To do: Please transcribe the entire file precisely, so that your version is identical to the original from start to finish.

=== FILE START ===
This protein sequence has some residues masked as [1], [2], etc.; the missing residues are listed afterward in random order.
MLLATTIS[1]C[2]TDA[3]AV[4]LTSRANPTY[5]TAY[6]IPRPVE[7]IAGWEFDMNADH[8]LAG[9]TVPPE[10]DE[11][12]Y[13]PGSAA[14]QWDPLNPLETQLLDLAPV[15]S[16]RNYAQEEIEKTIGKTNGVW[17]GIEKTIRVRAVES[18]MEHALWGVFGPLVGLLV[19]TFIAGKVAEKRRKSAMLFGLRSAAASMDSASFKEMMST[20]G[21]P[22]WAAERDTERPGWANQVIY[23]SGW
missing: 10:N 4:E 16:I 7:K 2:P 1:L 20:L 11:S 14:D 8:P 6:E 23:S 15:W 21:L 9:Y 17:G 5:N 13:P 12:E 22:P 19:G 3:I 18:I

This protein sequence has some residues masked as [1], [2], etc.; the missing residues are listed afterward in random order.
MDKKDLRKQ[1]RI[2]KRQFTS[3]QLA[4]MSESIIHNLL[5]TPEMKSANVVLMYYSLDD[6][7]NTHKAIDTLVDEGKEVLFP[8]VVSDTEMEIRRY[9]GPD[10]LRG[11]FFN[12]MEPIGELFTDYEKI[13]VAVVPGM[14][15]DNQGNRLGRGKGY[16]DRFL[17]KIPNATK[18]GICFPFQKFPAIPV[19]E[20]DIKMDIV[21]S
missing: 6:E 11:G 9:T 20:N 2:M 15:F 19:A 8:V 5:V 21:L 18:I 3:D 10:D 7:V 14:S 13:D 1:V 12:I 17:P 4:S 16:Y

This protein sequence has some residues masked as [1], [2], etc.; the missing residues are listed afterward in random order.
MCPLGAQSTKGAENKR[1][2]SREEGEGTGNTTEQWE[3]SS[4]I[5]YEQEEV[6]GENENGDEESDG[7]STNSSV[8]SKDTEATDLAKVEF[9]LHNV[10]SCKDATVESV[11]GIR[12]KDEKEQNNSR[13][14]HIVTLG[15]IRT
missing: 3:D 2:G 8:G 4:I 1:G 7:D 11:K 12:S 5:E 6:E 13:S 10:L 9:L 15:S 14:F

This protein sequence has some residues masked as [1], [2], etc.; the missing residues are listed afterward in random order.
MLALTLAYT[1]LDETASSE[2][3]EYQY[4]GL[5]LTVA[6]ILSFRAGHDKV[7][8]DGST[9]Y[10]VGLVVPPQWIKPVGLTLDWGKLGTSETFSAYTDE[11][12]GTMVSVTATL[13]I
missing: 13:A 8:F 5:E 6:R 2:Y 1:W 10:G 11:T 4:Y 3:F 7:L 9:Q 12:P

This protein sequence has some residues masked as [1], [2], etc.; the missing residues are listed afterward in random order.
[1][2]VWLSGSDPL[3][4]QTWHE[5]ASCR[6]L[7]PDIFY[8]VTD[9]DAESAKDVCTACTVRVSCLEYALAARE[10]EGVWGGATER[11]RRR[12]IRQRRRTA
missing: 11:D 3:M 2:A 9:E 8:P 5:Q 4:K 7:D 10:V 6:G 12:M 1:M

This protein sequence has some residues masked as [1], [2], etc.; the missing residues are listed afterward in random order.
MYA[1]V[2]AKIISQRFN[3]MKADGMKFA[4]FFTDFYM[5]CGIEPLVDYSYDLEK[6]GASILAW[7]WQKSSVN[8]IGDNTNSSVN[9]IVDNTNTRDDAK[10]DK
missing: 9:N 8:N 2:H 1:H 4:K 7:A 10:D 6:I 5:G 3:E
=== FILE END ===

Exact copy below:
This protein sequence has some residues masked as [1], [2], etc.; the missing residues are listed afterward in random order.
MLLATTIS[1]C[2]TDA[3]AV[4]LTSRANPTY[5]TAY[6]IPRPVE[7]IAGWEFDMNADH[8]LAG[9]TVPPE[10]DE[11][12]Y[13]PGSAA[14]QWDPLNPLETQLLDLAPV[15]S[16]RNYAQEEIEKTIGKTNGVW[17]GIEKTIRVRAVES[18]MEHALWGVFGPLVGLLV[19]TFIAGKVAEKRRKSAMLFGLRSAAASMDSASFKEMMST[20]G[21]P[22]WAAERDTERPGWANQVIY[23]SGW
missing: 10:N 4:E 16:I 7:K 2:P 1:L 20:L 11:S 14:D 8:P 6:E 23:S 15:W 21:L 9:Y 17:G 5:N 13:P 12:E 22:P 19:G 3:I 18:I

This protein sequence has some residues masked as [1], [2], etc.; the missing residues are listed afterward in random order.
MDKKDLRKQ[1]RI[2]KRQFTS[3]QLA[4]MSESIIHNLL[5]TPEMKSANVVLMYYSLDD[6][7]NTHKAIDTLVDEGKEVLFP[8]VVSDTEMEIRRY[9]GPD[10]LRG[11]FFN[12]MEPIGELFTDYEKI[13]VAVVPGM[14][15]DNQGNRLGRGKGY[16]DRFL[17]KIPNATK[18]GICFPFQKFPAIPV[19]E[20]DIKMDIV[21]S
missing: 6:E 11:G 9:T 20:N 2:M 15:F 19:A 8:V 5:V 21:L 18:I 3:D 10:D 7:V 14:S 13:D 1:V 12:I 17:P 4:S 16:Y

This protein sequence has some residues masked as [1], [2], etc.; the missing residues are listed afterward in random order.
MCPLGAQSTKGAENKR[1][2]SREEGEGTGNTTEQWE[3]SS[4]I[5]YEQEEV[6]GENENGDEESDG[7]STNSSV[8]SKDTEATDLAKVEF[9]LHNV[10]SCKDATVESV[11]GIR[12]KDEKEQNNSR[13][14]HIVTLG[15]IRT
missing: 3:D 2:G 8:G 4:I 1:G 7:D 11:K 12:S 5:E 6:E 13:S 10:L 9:L 15:S 14:F

This protein sequence has some residues masked as [1], [2], etc.; the missing residues are listed afterward in random order.
MLALTLAYT[1]LDETASSE[2][3]EYQY[4]GL[5]LTVA[6]ILSFRAGHDKV[7][8]DGST[9]Y[10]VGLVVPPQWIKPVGLTLDWGKLGTSETFSAYTDE[11][12]GTMVSVTATL[13]I
missing: 13:A 8:F 5:E 6:R 2:Y 1:W 10:G 11:T 4:Y 3:F 7:L 9:Q 12:P

This protein sequence has some residues masked as [1], [2], etc.; the missing residues are listed afterward in random order.
[1][2]VWLSGSDPL[3][4]QTWHE[5]ASCR[6]L[7]PDIFY[8]VTD[9]DAESAKDVCTACTVRVSCLEYALAARE[10]EGVWGGATER[11]RRR[12]IRQRRRTA
missing: 11:D 3:M 2:A 9:E 8:P 5:Q 4:K 7:D 10:V 6:G 12:M 1:M

This protein sequence has some residues masked as [1], [2], etc.; the missing residues are listed afterward in random order.
MYA[1]V[2]AKIISQRFN[3]MKADGMKFA[4]FFTDFYM[5]CGIEPLVDYSYDLEK[6]GASILAW[7]WQKSSVN[8]IGDNTNSSVN[9]IVDNTNTRDDAK[10]DK
missing: 9:N 8:N 2:H 1:H 4:K 7:A 10:D 6:I 5:G 3:E